Jakobsson  PJThroren  SMorgenstern  RSamuelsson  B Identification of human prostaglandin E2 synthase: a microsomal, glutathione-dependent, inducible enzyme, constituting a potential novel drug target. Proc Natl Acad Sci U S A 1999;967220- 7225
PubMed Link to Article
Tong  MTai  HH 15-Hydroxyprostaglandin dehydrogenase can be induced by dexamethasone and other glucocorticoids at the therapeutic level in A549 human lung adenocarcinoma cells. Arch Biochem Biophys 2005;43550- 55
PubMed Link to Article
Yan  MRerko  RMPlatzer  P  et al.  15-Hydroxyprostaglandin dehydrogenase, a COX-2 oncogene antagonist, is a TGF-β–induced suppressor of human gastrointestinal cancers. Proc Natl Acad Sci U S A 2004;10117468- 17473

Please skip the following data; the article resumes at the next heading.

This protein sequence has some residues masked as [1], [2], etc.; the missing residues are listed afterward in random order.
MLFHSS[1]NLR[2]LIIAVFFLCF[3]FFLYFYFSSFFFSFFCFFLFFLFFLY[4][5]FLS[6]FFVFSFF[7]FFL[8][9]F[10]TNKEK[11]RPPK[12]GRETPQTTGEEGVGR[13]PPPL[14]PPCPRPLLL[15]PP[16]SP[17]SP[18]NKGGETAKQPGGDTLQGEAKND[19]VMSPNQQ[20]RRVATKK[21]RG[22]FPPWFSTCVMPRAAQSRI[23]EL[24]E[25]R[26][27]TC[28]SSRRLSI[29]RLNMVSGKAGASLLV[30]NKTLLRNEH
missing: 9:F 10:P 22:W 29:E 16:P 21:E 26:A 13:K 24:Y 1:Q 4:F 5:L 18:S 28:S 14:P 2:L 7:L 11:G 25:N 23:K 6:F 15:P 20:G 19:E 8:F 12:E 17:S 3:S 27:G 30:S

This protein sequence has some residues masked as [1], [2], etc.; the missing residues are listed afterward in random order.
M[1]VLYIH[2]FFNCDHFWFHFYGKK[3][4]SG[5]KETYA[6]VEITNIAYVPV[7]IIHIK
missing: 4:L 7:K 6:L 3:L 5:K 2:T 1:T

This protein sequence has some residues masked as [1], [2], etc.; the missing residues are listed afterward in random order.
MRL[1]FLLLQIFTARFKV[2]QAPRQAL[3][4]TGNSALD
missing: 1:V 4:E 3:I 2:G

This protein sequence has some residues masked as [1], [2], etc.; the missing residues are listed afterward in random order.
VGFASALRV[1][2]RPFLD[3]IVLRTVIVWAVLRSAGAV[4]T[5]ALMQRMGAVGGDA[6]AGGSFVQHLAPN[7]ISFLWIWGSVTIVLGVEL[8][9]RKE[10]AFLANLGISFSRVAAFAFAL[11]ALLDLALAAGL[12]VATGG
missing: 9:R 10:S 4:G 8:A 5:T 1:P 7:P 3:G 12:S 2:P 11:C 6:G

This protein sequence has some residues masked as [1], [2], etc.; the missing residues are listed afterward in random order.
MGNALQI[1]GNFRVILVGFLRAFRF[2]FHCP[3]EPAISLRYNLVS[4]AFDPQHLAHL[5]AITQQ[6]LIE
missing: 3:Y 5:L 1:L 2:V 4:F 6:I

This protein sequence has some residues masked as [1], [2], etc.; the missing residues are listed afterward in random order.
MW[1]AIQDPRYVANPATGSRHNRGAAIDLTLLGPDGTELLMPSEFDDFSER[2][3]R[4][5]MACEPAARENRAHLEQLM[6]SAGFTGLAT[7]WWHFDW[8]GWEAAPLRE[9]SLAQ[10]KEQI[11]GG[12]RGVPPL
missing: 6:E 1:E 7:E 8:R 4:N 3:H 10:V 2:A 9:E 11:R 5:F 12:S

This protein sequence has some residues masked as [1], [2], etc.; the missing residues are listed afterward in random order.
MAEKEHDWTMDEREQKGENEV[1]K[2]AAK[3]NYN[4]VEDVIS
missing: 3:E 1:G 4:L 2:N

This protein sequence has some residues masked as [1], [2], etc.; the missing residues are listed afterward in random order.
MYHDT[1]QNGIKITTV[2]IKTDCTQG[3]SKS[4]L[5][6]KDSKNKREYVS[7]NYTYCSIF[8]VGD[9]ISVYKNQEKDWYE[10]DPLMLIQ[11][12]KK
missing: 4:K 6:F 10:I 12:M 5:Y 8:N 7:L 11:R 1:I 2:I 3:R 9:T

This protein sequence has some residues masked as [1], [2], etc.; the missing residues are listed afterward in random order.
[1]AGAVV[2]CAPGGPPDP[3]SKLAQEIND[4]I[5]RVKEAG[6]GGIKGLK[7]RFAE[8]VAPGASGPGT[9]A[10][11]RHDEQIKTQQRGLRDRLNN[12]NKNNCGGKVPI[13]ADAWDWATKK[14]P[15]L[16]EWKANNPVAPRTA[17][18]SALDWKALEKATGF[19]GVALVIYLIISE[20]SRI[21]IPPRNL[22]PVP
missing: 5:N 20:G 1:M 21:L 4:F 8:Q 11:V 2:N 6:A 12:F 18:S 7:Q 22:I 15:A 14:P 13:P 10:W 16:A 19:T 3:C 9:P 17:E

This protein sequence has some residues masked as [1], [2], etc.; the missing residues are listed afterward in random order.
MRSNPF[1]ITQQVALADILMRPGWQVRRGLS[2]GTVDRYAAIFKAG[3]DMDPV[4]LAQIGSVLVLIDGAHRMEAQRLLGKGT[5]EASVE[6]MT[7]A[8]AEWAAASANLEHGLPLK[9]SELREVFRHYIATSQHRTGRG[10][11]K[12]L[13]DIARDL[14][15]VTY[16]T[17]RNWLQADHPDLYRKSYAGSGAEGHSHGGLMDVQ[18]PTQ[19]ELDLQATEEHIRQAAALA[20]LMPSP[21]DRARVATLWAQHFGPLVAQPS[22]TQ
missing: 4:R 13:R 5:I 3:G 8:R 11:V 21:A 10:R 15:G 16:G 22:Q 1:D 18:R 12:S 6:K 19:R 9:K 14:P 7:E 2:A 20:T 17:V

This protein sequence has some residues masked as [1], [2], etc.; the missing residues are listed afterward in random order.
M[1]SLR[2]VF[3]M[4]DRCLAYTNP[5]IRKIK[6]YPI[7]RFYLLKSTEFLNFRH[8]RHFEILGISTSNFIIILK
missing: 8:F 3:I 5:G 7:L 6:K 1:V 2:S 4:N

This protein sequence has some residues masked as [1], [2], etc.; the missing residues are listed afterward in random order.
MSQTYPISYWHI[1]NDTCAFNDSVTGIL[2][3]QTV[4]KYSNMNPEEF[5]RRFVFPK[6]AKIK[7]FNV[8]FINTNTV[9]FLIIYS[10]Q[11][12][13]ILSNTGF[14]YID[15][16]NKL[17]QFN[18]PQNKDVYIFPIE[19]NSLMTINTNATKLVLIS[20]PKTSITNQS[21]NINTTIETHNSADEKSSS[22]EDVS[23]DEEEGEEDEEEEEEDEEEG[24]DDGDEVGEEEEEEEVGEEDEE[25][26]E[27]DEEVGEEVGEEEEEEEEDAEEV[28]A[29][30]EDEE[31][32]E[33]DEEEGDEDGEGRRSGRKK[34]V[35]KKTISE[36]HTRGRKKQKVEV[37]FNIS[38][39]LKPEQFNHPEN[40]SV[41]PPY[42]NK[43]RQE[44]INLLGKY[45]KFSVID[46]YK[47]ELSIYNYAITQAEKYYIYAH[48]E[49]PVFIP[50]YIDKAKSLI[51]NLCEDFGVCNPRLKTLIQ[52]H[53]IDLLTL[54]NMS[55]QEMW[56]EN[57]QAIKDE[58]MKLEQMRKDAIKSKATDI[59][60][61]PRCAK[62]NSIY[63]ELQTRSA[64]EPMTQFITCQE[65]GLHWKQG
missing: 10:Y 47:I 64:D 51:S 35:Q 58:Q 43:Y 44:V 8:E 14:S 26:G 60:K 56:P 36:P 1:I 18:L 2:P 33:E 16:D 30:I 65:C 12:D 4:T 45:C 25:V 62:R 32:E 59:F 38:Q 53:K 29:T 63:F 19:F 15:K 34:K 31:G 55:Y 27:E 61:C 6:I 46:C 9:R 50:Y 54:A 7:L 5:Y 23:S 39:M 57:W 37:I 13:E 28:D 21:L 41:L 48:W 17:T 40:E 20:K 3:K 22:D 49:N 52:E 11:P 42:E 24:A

PubMed Link to Article
Li  HSHebda  PAKelly  LAEhrlich  GDWhitcomb  DCDohar  JE Up-regulation of prostaglandin EP4 receptor messenger RNA in fetal rabbit skin wound. Arch Otolaryngol Head Neck Surg 2000;1261337- 1343
PubMed Link to Article
Chun  KSSurh  YJ Signal transduction pathways regulating cyclooxygenase-2 expression: potential molecular targets for chemoprevention. Biochem Pharmacol 2004;681089- 1100
PubMed Link to Article
Gomez  PFPillinger  MHAttur  M  et al.  Resolution of inflammation: prostaglandin E2 dissociates nuclear trafficking of individual NF-κB subunits (p65, p50) in stimulated rheumatoid synovial fibroblasts. J Immunol 2005;1756924- 6930
PubMed Link to Article
Gray  TNettesheim  PLoftin  C  et al.  Interleukin-1β–induced mucin production in human airway epithelium is mediated by cyclooxygenase-2, prostaglandin E2 receptors, and cyclic AMP-protein kinase A signaling. Mol Pharmacol 2004;66337- 346
PubMed Link to Article